An Indonesian Catholic lawmaker has called on the army chief to explain the alleged sales of arms and ammunition to rebel groups by military forces in the restive Christian-majority Papua region.
"This matter is very serious and we in parliament certainly want to hear a full explanation from the Commander of the Indonesian Armed Forces," said Christina Aryani, a lawmaker on the parliamentary commission related to defense, foreign affairs, communications, informatics, and intelligence.
During a media briefing on May 16, Aryani said the case of arms sales to rebels deserves attention so that effective prevention and action steps could be taken immediately.
She responded after military chief Admiral Yudo Margono made public a report on May 6 that says there had been 27 cases of buying and selling of weapons and ammunition in 2022 by members of the military to Papuan rebels, a drastic increase from one case reported in 2021.
"We appreciate the openness from the military on this matter which certainly makes it easier to stop this practice immediately," Aryani said, adding that she wants to discuss the issue in detail to find out patterns, actors, and locations of such practices.
"We don't want this very crucial matter to go away without a clear resolution," she said.
She stated that this kind of practice is "very inhumane because it is the same as giving way to killing fellow soldiers and terrorizing civilians."
Jones Douw, a Papua-based human rights activist and chairman of the Justice and Peace Department at Kingmi Church told UCA News that this is not a new problem but has been going on for a long time, both individually and in groups.
"It's just a shame that it really isn't being taken seriously. Even though this is an embarrassing matter that should be a serious record for the Indonesian government," he said.
Jones cited several previous cases, including three soldiers who were fired and jailed for life in February 2020 for selling weapons and thousands of rounds of ammunition to pro-independence groups and another case on March 12, 2020, where a soldier was also jailed for life for selling firearms and 1,300 ammunition.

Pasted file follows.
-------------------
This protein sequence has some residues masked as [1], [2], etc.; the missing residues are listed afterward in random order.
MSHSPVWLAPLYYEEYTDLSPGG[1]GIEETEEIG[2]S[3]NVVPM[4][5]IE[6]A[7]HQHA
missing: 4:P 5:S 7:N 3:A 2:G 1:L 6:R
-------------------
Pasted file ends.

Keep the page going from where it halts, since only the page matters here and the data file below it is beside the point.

"When things like this recur, it's hard not to say that the conflict in Papua is sort of being allowed to," he said.
"On the one hand, the Indonesian apparatus has always claimed to be carrying out various forms of operations to crush pro-independence groups, but is instead arming them," he said.
Made Supriatma, a research fellow at the Institute of Southeast Asian Studies in Singapore who specializes in Indonesian security and military issues, said that this practice continues because of economic factors.
Soldiers or police "want to take risks because the economic value is large," he said. "One SS-21 gun costs 250 million rupiah (US$16,866) and the guerrillas are more than willing to get it," said.
In a July 2022 report entitled Escalating Armed Conflict and a New Security Approach in Papua, the Institute for Policy Analysis of Conflict (IPAC) stated that the West Papua National Liberation Army (TPN-PB), labeled as an armed criminal group by the Indonesian government, is one of the rebel groups that received an increasing number of manufactured firearms.
The report stated that the TPN-PB is estimated to have 400-450 manufactured firearms of various types, from SS-1, M4, and M16, obtained by seizing or buying them from the military and police.
TPNPB gets money to buy weapons in various ways, ranging from ransoms for hostages, extorting local business owners, donations from sympathizers, and misappropriation of village funds provided by the government, it stated.
Papua declared independence in 1961 after the Dutch colonial rule ended. However, Indonesia annexed the territory within two years, promising to have an independence referendum. The subsequent voting in favor of staying as part of Indonesia was widely considered a sham.
Indonesia's occupation of Papua triggered an armed struggle for independence. The government responded with a heavy military presence to suppress the insurgency. The conflict left thousands dead and tens of thousands displaced.
Currently, about 16,900 military soldiers with combat skills are stationed in Papua, according to the advocacy group, Imparsial.
Last month, the military beefed up combat operations in the region following the killings of five soldiers by the TPN-PB. The soldiers were killed during the efforts to free New Zealand pilot Phillip Mehrtens, who has been held hostage since February.